I absolutely love the staff at Woolfson. Everyone is absolutely incredible. Dr. Lackey has a special place in my heart because we bonded right from the start. When she asked why I wanted to get LASIK I shared the story and started crying. I hardly ever cry and it was such a special moment. Susan was wonderful about answering any questions I had before and after surgery, being able to text or call her anytime was extremely helpful. I also loved Amanda, she was so sweet and supportive the entire time. Dr. Woolfson and his crew were also incredible. I felt extremely comfortable and welcomed. After surgery I felt a bit light headed and the team made sure they found me a snack. They went above and beyond the call of duty. I can now see 20/15!!!
Since we began referring patients and clients to Morganstern Urology Clinic several years ago, we have heard consistently about the superb level of care these urologists provide. The excellent results they realize, combined with quality interaction with professional staff, add up to a health care experience that is extraordinary, especially in today’s environment. We especially note the Rejuva Heart™ methodology Morganstern Urology Clinic utilizes, which truly represents a state-of-the-art approach to wellness. Through this painless and advanced technology, their male patients can reduce risk of high blood pressure, stroke, heart attack and other health threats, while boosting overall endurance and vitality.
Everyone has been fabulous! Dr. Woolfson was wonderful and every single doctor that I have met here has been kind and helpful and professional. I have and will continue to recommend this practice to many friends in the future. I have seen 'deals' online for LASIK, but seriously--who would want to purchase a cheap deal when it comes to their eyesight and their future vision. This was actually extremely affordable for the top notch quality that I received. I have been extremely impressed all around. I came here when my eye doctor told me that I could no longer wear contacts (almost 20 yrs. of wear was damaging my eyes) and I feel like Dr. Woolfson saved my vision and changed my life for the better!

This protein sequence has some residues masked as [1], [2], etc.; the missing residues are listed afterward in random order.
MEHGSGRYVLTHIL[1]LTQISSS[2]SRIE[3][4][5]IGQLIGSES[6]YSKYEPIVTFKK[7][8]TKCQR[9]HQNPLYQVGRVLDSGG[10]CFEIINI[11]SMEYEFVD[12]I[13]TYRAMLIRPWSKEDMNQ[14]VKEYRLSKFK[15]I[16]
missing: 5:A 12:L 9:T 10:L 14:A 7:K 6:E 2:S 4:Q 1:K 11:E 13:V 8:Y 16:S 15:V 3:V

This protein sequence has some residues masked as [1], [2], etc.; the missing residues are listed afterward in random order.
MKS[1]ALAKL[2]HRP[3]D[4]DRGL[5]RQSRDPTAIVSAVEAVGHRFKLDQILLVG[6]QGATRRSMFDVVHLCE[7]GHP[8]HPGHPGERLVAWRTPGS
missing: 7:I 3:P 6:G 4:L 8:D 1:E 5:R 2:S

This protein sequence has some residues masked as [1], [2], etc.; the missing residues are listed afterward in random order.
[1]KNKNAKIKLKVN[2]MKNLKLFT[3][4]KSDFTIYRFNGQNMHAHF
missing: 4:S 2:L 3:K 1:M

Dr. Woolfson was absolutely amazing. In a practice this large, I would not have expected to work with the doctor directly and have that personal touch. This made a difference and is one of the main reasons I went with this office. They actually cared about me at every level and seemed genuine in their interactions. The surgery process was smooth and the team was amazing. Dr. Woolfson went through my chart along with the others prior to surgery and was able to pick up on small details normally just brushed over by other doctors. Dr. Woolfson is a leader in his craft due to his knowledge, experience, and attention to detail. If I had to do it over again, I would choose this office every time.